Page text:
Trade between Member States

Article 81 states that agreements that fall under it should affect "trade between Member States". This has been interpreted in a non-restrictive way, for example, several agreements amongst firms with no production in the EU have been considered to affect trade between Member States. In the "Webb-Pomerene" case, EU law was applied to a US cartel with no production in the EU [Cavicchioli, F.(2000):"The Application of EC Competition Law to Non-European (U.S.) Corporations". Master Thesis. University of Georgia School of Law.] .


Exemptions to Article 81 behaviour fall into three categories. Firstly, Article 81(3) which creates an exemption where the practice is beneficial to consumers e.g. by facilitating technological advances (efficiencies), but without restricting all competition in the area. In practice very few official exemptions were given by the Commission and a new system for dealing with them is currently under review. Secondly, the Commission has agreed to exempt 'Agreements of minor importance' (except those fixing sale prices) from Article 81. This exemption applies to small companies, together holding no more than 10% of the relevant market in the case of horizontal agreements and 15% in the case of vertical agreements (the "de minimis" condition). In this situation as with Article 82 (see below), market definition is a crucial, but often highly difficult, matter to resolve. Thirdly, the Commission has also introduced a collection of block exemptions for different types of contract and in particular in the case of vertical agreements. These include a list of contract terms which will be permitted and a list of those which are banned in these exemptions (the so-called "hardcore restrictions").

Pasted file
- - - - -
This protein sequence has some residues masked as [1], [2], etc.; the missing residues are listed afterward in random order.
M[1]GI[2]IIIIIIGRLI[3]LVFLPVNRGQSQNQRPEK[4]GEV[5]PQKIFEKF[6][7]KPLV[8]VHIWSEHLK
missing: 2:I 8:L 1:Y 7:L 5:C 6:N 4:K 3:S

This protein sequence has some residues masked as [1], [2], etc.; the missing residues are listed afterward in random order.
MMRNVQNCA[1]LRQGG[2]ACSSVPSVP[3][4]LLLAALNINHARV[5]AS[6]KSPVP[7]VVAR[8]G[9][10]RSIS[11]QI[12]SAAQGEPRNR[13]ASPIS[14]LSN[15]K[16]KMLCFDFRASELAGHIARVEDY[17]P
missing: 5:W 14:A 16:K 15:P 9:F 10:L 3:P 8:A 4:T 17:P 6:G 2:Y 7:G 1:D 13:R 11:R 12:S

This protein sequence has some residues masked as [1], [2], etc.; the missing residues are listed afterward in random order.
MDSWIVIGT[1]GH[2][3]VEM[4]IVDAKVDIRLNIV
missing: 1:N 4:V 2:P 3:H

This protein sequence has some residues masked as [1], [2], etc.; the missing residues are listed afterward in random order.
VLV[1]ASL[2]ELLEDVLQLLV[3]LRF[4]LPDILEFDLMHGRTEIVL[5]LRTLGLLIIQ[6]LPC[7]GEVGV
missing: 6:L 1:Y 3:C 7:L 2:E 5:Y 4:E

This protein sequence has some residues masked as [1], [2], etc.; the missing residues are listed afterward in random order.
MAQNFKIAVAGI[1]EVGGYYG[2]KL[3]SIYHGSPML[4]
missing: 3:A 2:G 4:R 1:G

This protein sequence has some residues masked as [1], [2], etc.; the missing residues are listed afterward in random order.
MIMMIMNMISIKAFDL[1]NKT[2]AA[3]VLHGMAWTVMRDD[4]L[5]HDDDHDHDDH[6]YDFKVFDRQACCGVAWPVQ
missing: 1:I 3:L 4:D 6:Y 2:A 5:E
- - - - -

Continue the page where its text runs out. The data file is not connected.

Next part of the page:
ee also

*Competition law
*United States antitrust law